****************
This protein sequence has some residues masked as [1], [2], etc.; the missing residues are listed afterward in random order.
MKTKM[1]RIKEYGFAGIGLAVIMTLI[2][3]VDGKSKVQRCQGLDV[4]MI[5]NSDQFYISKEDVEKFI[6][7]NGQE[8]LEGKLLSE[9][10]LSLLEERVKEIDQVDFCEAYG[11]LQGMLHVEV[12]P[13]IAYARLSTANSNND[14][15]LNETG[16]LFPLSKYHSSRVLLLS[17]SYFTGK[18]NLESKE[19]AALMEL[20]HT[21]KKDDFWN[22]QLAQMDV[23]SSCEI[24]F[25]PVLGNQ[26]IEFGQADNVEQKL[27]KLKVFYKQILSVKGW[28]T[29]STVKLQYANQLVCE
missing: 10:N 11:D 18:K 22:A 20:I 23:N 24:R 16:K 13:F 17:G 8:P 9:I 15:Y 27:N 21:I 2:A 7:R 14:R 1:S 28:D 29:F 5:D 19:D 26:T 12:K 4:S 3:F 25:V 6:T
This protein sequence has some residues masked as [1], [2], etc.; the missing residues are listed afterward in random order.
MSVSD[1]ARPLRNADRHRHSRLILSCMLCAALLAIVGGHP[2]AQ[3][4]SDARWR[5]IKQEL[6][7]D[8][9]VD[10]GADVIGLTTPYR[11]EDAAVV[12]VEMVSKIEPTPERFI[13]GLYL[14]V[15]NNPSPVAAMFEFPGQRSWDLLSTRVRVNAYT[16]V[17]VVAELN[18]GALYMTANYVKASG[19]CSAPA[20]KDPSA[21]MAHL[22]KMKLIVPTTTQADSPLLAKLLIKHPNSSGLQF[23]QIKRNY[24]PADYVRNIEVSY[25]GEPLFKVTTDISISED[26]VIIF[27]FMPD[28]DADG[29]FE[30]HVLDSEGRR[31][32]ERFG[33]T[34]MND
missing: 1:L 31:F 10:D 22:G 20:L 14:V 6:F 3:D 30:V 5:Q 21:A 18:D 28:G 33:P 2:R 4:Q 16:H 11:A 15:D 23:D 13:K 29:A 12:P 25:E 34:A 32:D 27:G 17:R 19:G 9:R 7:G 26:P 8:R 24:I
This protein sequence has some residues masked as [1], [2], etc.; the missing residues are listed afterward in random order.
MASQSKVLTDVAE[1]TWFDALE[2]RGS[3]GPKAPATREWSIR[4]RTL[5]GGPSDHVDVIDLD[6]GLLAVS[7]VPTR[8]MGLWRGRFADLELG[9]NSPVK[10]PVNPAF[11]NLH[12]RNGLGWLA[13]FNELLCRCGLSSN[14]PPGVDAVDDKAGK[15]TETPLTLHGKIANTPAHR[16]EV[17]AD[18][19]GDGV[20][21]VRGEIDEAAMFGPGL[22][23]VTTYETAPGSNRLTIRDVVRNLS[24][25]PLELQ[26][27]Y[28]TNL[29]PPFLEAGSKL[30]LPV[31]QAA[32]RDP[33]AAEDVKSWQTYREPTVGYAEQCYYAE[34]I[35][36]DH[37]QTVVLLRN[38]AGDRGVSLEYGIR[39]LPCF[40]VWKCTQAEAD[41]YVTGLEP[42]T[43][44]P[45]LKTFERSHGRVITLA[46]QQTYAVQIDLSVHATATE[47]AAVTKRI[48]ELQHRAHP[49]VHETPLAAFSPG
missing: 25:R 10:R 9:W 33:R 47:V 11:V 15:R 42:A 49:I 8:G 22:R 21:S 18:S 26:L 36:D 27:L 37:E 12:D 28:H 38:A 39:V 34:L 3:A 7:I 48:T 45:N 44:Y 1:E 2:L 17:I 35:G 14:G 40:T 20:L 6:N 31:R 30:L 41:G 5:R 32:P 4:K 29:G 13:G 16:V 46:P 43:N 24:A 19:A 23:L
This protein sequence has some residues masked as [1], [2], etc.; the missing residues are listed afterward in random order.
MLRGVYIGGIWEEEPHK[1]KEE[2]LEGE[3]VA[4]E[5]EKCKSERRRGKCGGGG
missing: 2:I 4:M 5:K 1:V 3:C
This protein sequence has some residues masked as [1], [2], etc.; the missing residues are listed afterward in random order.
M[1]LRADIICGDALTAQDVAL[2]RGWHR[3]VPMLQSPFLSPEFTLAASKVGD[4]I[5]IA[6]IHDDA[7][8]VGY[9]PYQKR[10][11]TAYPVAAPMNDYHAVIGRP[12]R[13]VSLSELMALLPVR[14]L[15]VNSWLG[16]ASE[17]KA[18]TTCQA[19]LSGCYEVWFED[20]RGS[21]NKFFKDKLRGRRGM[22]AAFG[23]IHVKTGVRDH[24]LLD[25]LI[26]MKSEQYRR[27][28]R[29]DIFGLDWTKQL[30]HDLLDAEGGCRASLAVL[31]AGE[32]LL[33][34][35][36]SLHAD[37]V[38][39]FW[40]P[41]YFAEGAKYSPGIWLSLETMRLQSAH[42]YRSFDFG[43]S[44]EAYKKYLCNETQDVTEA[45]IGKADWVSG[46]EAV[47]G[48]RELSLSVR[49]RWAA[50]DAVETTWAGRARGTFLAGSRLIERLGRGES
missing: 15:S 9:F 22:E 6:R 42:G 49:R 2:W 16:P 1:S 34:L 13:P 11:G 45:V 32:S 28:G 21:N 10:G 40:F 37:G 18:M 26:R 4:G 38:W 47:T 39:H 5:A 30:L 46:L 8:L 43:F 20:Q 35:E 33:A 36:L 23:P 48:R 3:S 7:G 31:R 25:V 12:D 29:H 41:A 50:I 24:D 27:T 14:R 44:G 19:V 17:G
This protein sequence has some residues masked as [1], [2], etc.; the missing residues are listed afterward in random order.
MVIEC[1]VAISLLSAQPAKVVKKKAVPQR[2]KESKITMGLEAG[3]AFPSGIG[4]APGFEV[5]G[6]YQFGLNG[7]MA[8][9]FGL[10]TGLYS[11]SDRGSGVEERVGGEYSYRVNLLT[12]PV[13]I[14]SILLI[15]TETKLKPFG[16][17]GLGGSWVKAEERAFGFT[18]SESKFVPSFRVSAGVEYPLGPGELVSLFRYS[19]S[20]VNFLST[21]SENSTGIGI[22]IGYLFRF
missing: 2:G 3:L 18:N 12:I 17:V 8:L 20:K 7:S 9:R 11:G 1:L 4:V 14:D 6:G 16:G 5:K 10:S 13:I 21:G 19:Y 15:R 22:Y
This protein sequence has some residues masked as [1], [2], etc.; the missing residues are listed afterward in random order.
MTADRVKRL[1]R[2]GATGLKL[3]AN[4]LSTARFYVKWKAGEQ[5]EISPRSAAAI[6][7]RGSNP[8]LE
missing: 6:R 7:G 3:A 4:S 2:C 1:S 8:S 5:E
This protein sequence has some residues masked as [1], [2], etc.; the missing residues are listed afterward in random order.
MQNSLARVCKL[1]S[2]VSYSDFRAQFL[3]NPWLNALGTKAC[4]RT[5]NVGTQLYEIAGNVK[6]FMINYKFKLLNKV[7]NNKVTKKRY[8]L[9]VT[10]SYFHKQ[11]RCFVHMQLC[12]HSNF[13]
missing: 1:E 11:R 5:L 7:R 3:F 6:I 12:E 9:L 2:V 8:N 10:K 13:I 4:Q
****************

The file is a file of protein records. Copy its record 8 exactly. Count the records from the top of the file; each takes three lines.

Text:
This protein sequence has some residues masked as [1], [2], etc.; the missing residues are listed afterward in random order.
MQNSLARVCKL[1]S[2]VSYSDFRAQFL[3]NPWLNALGTKAC[4]RT[5]NVGTQLYEIAGNVK[6]FMINYKFKLLNKV[7]NNKVTKKRY[8]L[9]VT[10]SYFHKQ[11]RCFVHMQLC[12]HSNF[13]
missing: 1:E 11:R 5:L 7:R 3:F 6:I 12:E 9:L 2:V 8:N 10:K 13:I 4:Q